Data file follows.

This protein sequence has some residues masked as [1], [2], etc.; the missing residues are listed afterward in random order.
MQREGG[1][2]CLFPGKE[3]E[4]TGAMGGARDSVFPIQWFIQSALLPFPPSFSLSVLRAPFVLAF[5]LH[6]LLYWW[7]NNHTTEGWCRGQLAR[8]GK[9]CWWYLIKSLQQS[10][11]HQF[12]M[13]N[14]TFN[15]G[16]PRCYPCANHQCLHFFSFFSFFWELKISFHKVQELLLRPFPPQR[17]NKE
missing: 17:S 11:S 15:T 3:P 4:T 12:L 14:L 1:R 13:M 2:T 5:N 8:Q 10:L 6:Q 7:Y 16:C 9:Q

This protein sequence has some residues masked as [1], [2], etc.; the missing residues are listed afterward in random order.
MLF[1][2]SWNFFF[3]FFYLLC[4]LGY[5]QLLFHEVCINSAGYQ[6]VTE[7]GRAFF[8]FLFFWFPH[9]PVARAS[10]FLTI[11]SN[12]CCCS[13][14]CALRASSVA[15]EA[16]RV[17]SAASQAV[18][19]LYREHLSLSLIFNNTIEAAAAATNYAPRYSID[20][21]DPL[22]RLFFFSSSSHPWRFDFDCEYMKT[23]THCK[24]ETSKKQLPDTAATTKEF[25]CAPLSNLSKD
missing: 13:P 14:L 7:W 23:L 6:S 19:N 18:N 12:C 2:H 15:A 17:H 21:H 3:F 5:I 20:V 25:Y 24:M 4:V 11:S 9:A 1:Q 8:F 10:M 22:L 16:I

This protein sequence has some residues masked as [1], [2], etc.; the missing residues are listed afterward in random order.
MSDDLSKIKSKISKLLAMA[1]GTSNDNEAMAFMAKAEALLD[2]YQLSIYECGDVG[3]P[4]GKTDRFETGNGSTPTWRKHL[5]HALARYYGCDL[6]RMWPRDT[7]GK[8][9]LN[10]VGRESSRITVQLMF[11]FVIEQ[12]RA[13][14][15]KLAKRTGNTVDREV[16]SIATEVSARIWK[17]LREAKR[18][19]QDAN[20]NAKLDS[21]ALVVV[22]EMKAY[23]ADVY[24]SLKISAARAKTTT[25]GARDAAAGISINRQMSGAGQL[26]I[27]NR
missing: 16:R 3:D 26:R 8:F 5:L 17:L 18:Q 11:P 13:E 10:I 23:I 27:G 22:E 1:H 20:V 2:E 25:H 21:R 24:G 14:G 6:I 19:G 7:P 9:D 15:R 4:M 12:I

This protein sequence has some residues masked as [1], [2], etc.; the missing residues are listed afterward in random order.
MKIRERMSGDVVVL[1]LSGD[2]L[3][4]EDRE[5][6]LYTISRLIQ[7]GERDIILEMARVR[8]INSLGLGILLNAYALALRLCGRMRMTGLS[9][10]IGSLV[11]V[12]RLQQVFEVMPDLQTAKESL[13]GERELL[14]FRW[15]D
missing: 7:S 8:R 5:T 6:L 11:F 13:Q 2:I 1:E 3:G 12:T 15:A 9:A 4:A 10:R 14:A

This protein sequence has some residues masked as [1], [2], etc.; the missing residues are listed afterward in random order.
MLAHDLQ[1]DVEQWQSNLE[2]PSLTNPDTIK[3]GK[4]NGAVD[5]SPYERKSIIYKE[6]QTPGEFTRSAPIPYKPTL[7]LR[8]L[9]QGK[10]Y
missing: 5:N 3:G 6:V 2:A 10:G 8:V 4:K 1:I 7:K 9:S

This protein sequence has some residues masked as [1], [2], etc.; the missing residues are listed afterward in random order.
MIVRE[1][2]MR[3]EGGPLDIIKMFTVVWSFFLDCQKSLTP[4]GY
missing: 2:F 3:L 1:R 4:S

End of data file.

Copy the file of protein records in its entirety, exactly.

This protein sequence has some residues masked as [1], [2], etc.; the missing residues are listed afterward in random order.
MQREGG[1][2]CLFPGKE[3]E[4]TGAMGGARDSVFPIQWFIQSALLPFPPSFSLSVLRAPFVLAF[5]LH[6]LLYWW[7]NNHTTEGWCRGQLAR[8]GK[9]CWWYLIKSLQQS[10][11]HQF[12]M[13]N[14]TFN[15]G[16]PRCYPCANHQCLHFFSFFSFFWELKISFHKVQELLLRPFPPQR[17]NKE
missing: 17:S 11:S 15:T 3:P 4:T 12:L 14:L 1:R 13:M 2:T 5:N 8:Q 10:L 6:Q 7:Y 16:C 9:Q

This protein sequence has some residues masked as [1], [2], etc.; the missing residues are listed afterward in random order.
MLF[1][2]SWNFFF[3]FFYLLC[4]LGY[5]QLLFHEVCINSAGYQ[6]VTE[7]GRAFF[8]FLFFWFPH[9]PVARAS[10]FLTI[11]SN[12]CCCS[13][14]CALRASSVA[15]EA[16]RV[17]SAASQAV[18][19]LYREHLSLSLIFNNTIEAAAAATNYAPRYSID[20][21]DPL[22]RLFFFSSSSHPWRFDFDCEYMKT[23]THCK[24]ETSKKQLPDTAATTKEF[25]CAPLSNLSKD
missing: 13:P 14:L 7:W 23:L 6:S 19:N 18:N 12:C 2:H 15:A 17:H 21:H 3:F 5:I 20:V 25:Y 24:M 4:V 11:S 9:A 1:Q 8:F 10:M 22:L 16:I

This protein sequence has some residues masked as [1], [2], etc.; the missing residues are listed afterward in random order.
MSDDLSKIKSKISKLLAMA[1]GTSNDNEAMAFMAKAEALLD[2]YQLSIYECGDVG[3]P[4]GKTDRFETGNGSTPTWRKHL[5]HALARYYGCDL[6]RMWPRDT[7]GK[8][9]LN[10]VGRESSRITVQLMF[11]FVIEQ[12]RA[13][14][15]KLAKRTGNTVDREV[16]SIATEVSARIWK[17]LREAKR[18][19]QDAN[20]NAKLDS[21]ALVVV[22]EMKAY[23]ADVY[24]SLKISAARAKTTT[25]GARDAAAGISINRQMSGAGQL[26]I[27]NR
missing: 16:R 3:D 26:R 8:F 5:L 17:L 18:Q 11:P 13:E 10:I 23:I 27:G 22:E 1:H 20:V 2:E 25:H 21:R 24:G 14:G 6:I 19:G 7:P 9:D 15:R 4:M 12:I

This protein sequence has some residues masked as [1], [2], etc.; the missing residues are listed afterward in random order.
MKIRERMSGDVVVL[1]LSGD[2]L[3][4]EDRE[5][6]LYTISRLIQ[7]GERDIILEMARVR[8]INSLGLGILLNAYALALRLCGRMRMTGLS[9][10]IGSLV[11]V[12]RLQQVFEVMPDLQTAKESL[13]GERELL[14]FRW[15]D
missing: 7:S 8:R 5:T 6:L 11:F 13:Q 2:I 1:E 3:G 12:T 15:A 9:A 4:A 10:R 14:A

This protein sequence has some residues masked as [1], [2], etc.; the missing residues are listed afterward in random order.
MLAHDLQ[1]DVEQWQSNLE[2]PSLTNPDTIK[3]GK[4]NGAVD[5]SPYERKSIIYKE[6]QTPGEFTRSAPIPYKPTL[7]LR[8]L[9]QGK[10]Y
missing: 5:N 3:G 6:V 2:A 10:G 8:V 4:K 1:I 7:K 9:S

This protein sequence has some residues masked as [1], [2], etc.; the missing residues are listed afterward in random order.
MIVRE[1][2]MR[3]EGGPLDIIKMFTVVWSFFLDCQKSLTP[4]GY
missing: 2:F 3:L 1:R 4:S